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Grade Range:
K-12
Resource Type(s):
Artifacts, Primary Sources
Date Posted:
9/17/2009
This tile is from La Fortaleza, a military and government complex in San Juan built to defend the city from naval attacks. Construction began in 1533 and was finished in 1540. This tile resembles the Spanish ceramic style of Talavera, a tile factory established in the 16th century near the city o
Grade Range:
K-12
Resource Type(s):
Artifacts, Primary Sources
Date Posted:
10/19/2009
The sheer size of the California gold strike altered the nature of American numismatics. It was not only that mintage figures dramatically increased; the actual range of denominations increased as well.  Prior to 1849, there had been three gold coins: the quarter eagle, half eagle, and eagle
Grade Range:
K-12
Resource Type(s):
Artifacts
Date Posted:
4/4/2016
New United Motor Manufacturing Incorporated (NUMMI) was an auto manufacturing plant in Fremont, California, operated jointly by Toyota and General Motors from 1984 until 2010. GM had operated the plant at Fremont from 1960 where the clashes between management and union workers resulted in the pla
Grade Range:
K-12
Resource Type(s):
Interactives & Media
Date Posted:
9/15/2017
The Smithsonian's National Museum of American History presents a filmed version of its on-the-floor program, Meet the Wheelwoman. In this film, you’ll hear from a wheelwoman—a female bicycle rider from the 1890s—and learn about how women of that era used bicycles to change their l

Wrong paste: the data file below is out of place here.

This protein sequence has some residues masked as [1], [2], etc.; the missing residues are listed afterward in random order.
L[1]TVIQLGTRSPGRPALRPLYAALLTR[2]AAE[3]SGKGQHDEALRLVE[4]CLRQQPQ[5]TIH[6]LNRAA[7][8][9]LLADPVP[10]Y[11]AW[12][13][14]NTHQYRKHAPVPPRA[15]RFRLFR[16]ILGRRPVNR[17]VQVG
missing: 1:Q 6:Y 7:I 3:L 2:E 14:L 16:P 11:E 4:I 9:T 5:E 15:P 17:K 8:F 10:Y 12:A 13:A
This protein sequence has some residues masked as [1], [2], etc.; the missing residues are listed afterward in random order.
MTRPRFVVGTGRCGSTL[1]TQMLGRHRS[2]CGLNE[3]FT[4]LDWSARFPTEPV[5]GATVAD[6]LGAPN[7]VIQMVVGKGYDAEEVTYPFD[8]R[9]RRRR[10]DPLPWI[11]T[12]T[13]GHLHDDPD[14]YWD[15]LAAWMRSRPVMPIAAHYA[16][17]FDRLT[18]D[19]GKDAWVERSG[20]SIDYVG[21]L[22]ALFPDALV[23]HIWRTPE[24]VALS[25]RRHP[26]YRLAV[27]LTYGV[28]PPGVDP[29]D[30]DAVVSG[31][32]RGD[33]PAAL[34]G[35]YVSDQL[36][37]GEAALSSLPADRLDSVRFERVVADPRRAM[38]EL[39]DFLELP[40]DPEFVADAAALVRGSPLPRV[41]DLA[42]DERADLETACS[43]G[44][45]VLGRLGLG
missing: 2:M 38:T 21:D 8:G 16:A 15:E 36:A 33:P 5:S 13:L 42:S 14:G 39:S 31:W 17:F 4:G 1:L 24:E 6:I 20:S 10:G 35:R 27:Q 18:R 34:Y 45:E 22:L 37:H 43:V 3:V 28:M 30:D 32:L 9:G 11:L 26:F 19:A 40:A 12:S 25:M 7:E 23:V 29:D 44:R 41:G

Grade Range:
K-12
Resource Type(s):
Artifacts
Date Posted:
1/2/2022
During the late 1950s and 1960s, American scientists and educators proposed using machines for instruction. Teaching machines and related programmed textbooks used a careful sequence of questions for teaching. Jerome C. Meyer and later William R. Hafel, both of Sunnydale, California, believed that i
Grade Range:
4-12
Resource Type(s):
Reference Materials, Primary Sources
Date Posted:
6/10/2008
Students will learn about the experience of Issei, the first generation of Japanese immigrants to the United States, through the use of artifacts from the Museum's collections, primary source documents, photographs, and oral histories. This section of the
Grade Range:
K-12
Resource Type(s):
Artifacts, Primary Sources
Date Posted:
7/31/2008
Abraham Lincoln's interest in canal building, river commerce, and internal improvements not only drew him to the Whig and later Republican Party, but also led him to try his hand at designing a device for raising boats off sand bars. Undertaken while he was a 40-year-old lawyer in Illinois, Linco
Grade Range:
K-12
Resource Type(s):
Artifacts, Primary Sources
Date Posted:
12/31/2010
Cher Ami was a registered Black Check cock carrier pigeon, one of 600 birds owned and flown by the U.S. Army Signal Corps in France during World War I. He delivered twelve important messages within the American sector at Verdun; on his last mission, October 4, 1918, he was shot through the breast
Grade Range:
K-12
Resource Type(s):
Artifacts, Primary Sources
Date Posted:
11/5/2008
Once a new national government had been established under a new Constitution, attention naturally turned to ways of proclaiming national identity. A new, national coinage was one way of doing so, especially if it featured patriotic new images, rather than the endless sequence of crowned monarchs
Grade Range:
K-12
Resource Type(s):
Artifacts, Primary Sources
Date Posted:
7/31/2008
George Washington's well-appointed personal camp chest, or "mess kit," enabled him to dine in a manner reflecting his position as commander of the Continental Army.
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